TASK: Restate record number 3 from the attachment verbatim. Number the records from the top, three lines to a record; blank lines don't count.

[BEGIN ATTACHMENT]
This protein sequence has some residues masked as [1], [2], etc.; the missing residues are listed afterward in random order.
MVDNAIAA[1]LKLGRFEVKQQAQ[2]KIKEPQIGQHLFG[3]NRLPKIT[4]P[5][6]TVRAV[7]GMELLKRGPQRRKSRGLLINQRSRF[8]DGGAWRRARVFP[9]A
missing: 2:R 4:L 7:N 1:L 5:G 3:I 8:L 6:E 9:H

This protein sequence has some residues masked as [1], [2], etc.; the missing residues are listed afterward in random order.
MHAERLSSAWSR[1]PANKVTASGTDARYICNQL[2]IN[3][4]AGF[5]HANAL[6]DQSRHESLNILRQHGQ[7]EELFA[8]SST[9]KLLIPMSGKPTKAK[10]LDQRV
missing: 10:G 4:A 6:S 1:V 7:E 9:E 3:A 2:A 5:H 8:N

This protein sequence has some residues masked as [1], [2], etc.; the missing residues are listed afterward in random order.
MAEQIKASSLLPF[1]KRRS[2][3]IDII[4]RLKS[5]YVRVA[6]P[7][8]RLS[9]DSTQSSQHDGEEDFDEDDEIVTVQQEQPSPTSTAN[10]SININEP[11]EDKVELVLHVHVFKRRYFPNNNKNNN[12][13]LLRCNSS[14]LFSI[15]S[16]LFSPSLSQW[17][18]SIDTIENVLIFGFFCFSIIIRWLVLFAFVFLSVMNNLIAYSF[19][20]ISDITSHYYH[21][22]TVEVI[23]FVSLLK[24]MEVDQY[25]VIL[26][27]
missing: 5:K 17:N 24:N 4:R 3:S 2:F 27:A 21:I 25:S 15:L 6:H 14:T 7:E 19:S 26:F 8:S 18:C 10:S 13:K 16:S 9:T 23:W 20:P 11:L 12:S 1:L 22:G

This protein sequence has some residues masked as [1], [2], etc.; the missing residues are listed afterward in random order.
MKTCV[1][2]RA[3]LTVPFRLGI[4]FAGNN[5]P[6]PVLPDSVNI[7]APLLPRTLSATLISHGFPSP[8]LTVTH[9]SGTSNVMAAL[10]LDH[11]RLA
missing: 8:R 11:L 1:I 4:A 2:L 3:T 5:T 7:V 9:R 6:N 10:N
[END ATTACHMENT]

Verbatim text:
This protein sequence has some residues masked as [1], [2], etc.; the missing residues are listed afterward in random order.
MAEQIKASSLLPF[1]KRRS[2][3]IDII[4]RLKS[5]YVRVA[6]P[7][8]RLS[9]DSTQSSQHDGEEDFDEDDEIVTVQQEQPSPTSTAN[10]SININEP[11]EDKVELVLHVHVFKRRYFPNNNKNNN[12][13]LLRCNSS[14]LFSI[15]S[16]LFSPSLSQW[17][18]SIDTIENVLIFGFFCFSIIIRWLVLFAFVFLSVMNNLIAYSF[19][20]ISDITSHYYH[21][22]TVEVI[23]FVSLLK[24]MEVDQY[25]VIL[26][27]
missing: 5:K 17:N 24:N 4:R 3:S 2:F 27:A 21:I 25:S 15:L 6:H 14:T 7:E 19:S 26:F 8:S 18:C 10:S 13:K 16:S 9:T 23:W 20:P 11:L 12:S 1:L 22:G